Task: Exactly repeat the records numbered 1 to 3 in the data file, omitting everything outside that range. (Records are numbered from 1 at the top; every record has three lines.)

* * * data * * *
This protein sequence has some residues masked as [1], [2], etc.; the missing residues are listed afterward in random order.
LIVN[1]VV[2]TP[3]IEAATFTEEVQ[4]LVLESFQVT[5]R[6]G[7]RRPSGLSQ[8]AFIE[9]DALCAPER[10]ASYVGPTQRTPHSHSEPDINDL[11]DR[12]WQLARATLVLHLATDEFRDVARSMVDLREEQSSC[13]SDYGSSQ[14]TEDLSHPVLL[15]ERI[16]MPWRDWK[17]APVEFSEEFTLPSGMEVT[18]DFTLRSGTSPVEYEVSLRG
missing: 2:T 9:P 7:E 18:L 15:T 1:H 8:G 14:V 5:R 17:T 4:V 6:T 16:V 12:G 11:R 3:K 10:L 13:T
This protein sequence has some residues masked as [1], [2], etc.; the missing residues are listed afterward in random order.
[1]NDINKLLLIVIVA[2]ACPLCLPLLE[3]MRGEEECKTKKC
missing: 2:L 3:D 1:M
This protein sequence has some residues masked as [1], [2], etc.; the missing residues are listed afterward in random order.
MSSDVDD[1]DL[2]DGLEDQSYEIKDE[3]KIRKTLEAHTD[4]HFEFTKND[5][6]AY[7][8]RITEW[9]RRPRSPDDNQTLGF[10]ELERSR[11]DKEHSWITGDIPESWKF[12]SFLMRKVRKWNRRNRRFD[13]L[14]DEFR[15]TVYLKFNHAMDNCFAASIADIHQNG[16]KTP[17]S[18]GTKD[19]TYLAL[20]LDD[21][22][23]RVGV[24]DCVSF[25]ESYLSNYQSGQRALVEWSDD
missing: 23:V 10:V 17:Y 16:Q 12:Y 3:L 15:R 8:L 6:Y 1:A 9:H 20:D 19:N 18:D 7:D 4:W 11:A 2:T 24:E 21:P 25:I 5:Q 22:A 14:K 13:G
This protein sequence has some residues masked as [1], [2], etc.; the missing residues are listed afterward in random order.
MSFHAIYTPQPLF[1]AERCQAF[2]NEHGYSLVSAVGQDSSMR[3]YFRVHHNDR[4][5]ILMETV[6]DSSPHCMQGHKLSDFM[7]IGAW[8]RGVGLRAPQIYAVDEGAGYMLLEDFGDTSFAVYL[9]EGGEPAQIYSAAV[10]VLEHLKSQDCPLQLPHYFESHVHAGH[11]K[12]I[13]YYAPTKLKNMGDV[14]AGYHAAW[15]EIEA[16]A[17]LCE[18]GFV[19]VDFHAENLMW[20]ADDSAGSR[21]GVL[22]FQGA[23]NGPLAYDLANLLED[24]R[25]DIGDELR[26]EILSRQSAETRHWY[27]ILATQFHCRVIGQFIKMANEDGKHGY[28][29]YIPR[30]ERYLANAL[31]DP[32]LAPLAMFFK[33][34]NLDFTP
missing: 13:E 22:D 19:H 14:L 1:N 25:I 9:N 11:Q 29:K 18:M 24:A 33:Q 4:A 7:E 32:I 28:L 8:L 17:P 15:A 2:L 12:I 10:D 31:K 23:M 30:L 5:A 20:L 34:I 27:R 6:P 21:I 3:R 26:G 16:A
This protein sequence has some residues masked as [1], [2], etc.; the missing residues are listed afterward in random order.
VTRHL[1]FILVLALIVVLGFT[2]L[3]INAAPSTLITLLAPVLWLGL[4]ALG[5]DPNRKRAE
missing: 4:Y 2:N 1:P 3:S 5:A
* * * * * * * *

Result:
This protein sequence has some residues masked as [1], [2], etc.; the missing residues are listed afterward in random order.
LIVN[1]VV[2]TP[3]IEAATFTEEVQ[4]LVLESFQVT[5]R[6]G[7]RRPSGLSQ[8]AFIE[9]DALCAPER[10]ASYVGPTQRTPHSHSEPDINDL[11]DR[12]WQLARATLVLHLATDEFRDVARSMVDLREEQSSC[13]SDYGSSQ[14]TEDLSHPVLL[15]ERI[16]MPWRDWK[17]APVEFSEEFTLPSGMEVT[18]DFTLRSGTSPVEYEVSLRG
missing: 2:T 9:P 7:E 18:L 15:T 1:H 8:G 14:V 5:R 17:T 4:V 6:T 16:V 12:G 11:R 3:K 10:L 13:T
This protein sequence has some residues masked as [1], [2], etc.; the missing residues are listed afterward in random order.
[1]NDINKLLLIVIVA[2]ACPLCLPLLE[3]MRGEEECKTKKC
missing: 2:L 3:D 1:M
This protein sequence has some residues masked as [1], [2], etc.; the missing residues are listed afterward in random order.
MSSDVDD[1]DL[2]DGLEDQSYEIKDE[3]KIRKTLEAHTD[4]HFEFTKND[5][6]AY[7][8]RITEW[9]RRPRSPDDNQTLGF[10]ELERSR[11]DKEHSWITGDIPESWKF[12]SFLMRKVRKWNRRNRRFD[13]L[14]DEFR[15]TVYLKFNHAMDNCFAASIADIHQNG[16]KTP[17]S[18]GTKD[19]TYLAL[20]LDD[21][22][23]RVGV[24]DCVSF[25]ESYLSNYQSGQRALVEWSDD
missing: 23:V 10:V 17:Y 16:Q 12:Y 3:L 15:R 8:L 6:Y 1:A 9:H 20:D 19:N 18:D 7:D 4:W 11:A 2:T 24:E 21:P 25:I 5:Q 22:A 14:K 13:G